T1: Building Reliable Client-Server Applications in Erlang

  • Francesco Cesarini Erlang Solutions Ltd.
September 22, 2011 9:00 AM - 12:30 PM

Basic & Sequential Erlang:

This section deals with Erlang data types and pattern matching. Functions, and modules are discussed. It continues by introducing recursion, with a special emphasis on different recursive patterns, including tail recursion.

Concurrent Programming

This section describes the creation of processes and their life span. It looks at sending and receiving messages, selective reception, and passing data in the messages. It continues with the various uses of time outs and registering processes, and terminates by showing the generic process code structure. We conclude this section by introducing the simple but powerful error handling mechanisms in processes. It looks at process links, exit signals and their propagation semantics.

Generic Servers and Supervisors This section introduces the OTPdesign patterns commonly referred to as generic servers and supervisors. We give an example of a client server application written in Erlang, migrating it to a system using the gen_server behaviour libraries. We wrap up this section by demonstrating how to place the server we've just written in a supervision tree.


Attendees who will benefit from this tutorial includes those want to learn more about Erlang and its concurrency model. Attending will put you on the right track in building distributed, fault tolerant massively concurrent soft real-time systems.

In order to get the most out of this tutorial, you must have a good grasp of other programming languages. Having dabbled with http://tryerlang.org is not necessary, but will help.


We will have a lot of material to cover in a short time, so the more prepared you are, the better. To be able to attend the tutorial, you must have Erlang working alongside your favorite editor. You can download binary snapshots of the distro here.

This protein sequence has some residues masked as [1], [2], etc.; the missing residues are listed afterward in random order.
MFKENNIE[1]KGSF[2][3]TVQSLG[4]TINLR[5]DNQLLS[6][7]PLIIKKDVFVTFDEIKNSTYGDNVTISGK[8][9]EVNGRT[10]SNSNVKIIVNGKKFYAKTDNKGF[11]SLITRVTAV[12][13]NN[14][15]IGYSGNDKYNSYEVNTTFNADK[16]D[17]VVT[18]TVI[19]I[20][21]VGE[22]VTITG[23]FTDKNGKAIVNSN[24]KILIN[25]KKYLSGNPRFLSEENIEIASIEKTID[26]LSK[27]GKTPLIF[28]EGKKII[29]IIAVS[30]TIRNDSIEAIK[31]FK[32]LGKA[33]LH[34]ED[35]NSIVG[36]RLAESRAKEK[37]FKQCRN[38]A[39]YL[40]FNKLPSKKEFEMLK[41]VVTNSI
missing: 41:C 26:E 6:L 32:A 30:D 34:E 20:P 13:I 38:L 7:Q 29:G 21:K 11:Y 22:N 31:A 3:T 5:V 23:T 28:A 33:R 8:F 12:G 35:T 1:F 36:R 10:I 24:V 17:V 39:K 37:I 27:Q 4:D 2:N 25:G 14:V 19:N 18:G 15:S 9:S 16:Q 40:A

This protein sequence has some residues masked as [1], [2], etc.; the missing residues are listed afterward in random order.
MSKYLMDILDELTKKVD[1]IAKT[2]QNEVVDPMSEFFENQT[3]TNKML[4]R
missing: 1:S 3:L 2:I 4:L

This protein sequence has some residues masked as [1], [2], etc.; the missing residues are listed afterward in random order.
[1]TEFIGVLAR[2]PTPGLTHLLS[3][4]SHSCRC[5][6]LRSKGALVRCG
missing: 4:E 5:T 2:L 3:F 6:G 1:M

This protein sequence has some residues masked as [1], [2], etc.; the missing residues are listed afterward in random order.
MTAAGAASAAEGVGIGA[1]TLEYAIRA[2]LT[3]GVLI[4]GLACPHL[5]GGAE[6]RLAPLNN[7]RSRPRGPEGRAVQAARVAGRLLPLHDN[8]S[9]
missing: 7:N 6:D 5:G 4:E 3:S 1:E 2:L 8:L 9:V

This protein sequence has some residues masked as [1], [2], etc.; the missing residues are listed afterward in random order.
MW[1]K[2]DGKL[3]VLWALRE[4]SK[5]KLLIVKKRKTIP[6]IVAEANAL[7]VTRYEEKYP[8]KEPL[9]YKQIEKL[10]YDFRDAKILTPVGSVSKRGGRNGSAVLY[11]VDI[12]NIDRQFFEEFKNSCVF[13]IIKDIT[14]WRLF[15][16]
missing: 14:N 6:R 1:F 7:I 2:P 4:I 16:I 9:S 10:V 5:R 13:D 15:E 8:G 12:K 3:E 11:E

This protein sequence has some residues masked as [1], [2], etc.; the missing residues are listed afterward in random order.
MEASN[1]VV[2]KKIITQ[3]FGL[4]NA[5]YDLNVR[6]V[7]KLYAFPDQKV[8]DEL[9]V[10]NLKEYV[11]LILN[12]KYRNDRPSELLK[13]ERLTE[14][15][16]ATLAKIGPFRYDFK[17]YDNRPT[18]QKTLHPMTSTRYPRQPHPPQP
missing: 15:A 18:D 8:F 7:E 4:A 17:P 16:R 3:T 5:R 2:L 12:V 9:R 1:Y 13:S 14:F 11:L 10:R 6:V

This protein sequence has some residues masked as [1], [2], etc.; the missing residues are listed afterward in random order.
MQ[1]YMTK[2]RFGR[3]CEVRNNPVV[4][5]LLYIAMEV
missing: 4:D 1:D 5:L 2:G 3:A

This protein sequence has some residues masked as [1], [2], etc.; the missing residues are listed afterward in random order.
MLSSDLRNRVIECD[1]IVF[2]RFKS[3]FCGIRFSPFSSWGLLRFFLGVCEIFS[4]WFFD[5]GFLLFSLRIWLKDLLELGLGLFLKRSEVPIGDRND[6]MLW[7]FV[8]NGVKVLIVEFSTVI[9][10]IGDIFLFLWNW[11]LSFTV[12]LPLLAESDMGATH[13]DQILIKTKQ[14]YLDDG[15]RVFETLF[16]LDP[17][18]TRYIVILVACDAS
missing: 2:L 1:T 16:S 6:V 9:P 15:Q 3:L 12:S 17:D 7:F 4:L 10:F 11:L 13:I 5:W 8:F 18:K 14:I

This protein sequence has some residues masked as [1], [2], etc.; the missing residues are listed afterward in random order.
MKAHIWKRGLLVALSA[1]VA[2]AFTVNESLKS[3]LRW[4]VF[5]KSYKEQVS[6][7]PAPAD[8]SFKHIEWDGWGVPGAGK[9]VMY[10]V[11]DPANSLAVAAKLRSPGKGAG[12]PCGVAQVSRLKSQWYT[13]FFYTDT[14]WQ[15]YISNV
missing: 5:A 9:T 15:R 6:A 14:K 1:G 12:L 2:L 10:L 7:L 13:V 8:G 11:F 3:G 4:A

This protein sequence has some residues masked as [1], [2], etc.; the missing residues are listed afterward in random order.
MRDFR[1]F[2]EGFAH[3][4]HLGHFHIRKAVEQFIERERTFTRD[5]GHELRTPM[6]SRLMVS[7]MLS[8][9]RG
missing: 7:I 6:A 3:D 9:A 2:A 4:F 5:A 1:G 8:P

If you prefer to compile from source, you can download it here.

It would be beneficial if you can get the Erlang mode running on your favorite editor. The most commonly used editors include emacs and vim, but you will find an Erlang support in most environments.

If you have time to dabble with Erlang, a great site with simple tutorials is tryerlang.

If you do not have one of the Erlang books, online resources where you can read more about Erlang include

If you have any questions, do not hesitate to email me.

Francesco Cesarini

is Technical Director of Erlang Solutions Ltd, a company specialised in high availability, massively concurrent soft real time systems. He has been programming Erlang since 1995 and was on the team who worked on the OTP R1 release. Francesco has worked with start-ups and blue chip companies alike helping them with all the aspects of Erlang based projects - from coding, reviews and architecture designs to setting up development centers. He has taught Erlang to hundreds of developers, testers, support staff and university students.He documented these experiences in Erlang Programming, a book published by O'Reilly Media in 2009. Francesco is also a frequent speaker at conferences worldwide and teaches graduates and undergraduates at the IT University of Gothenburg in Sweden and Oxford University in the UK.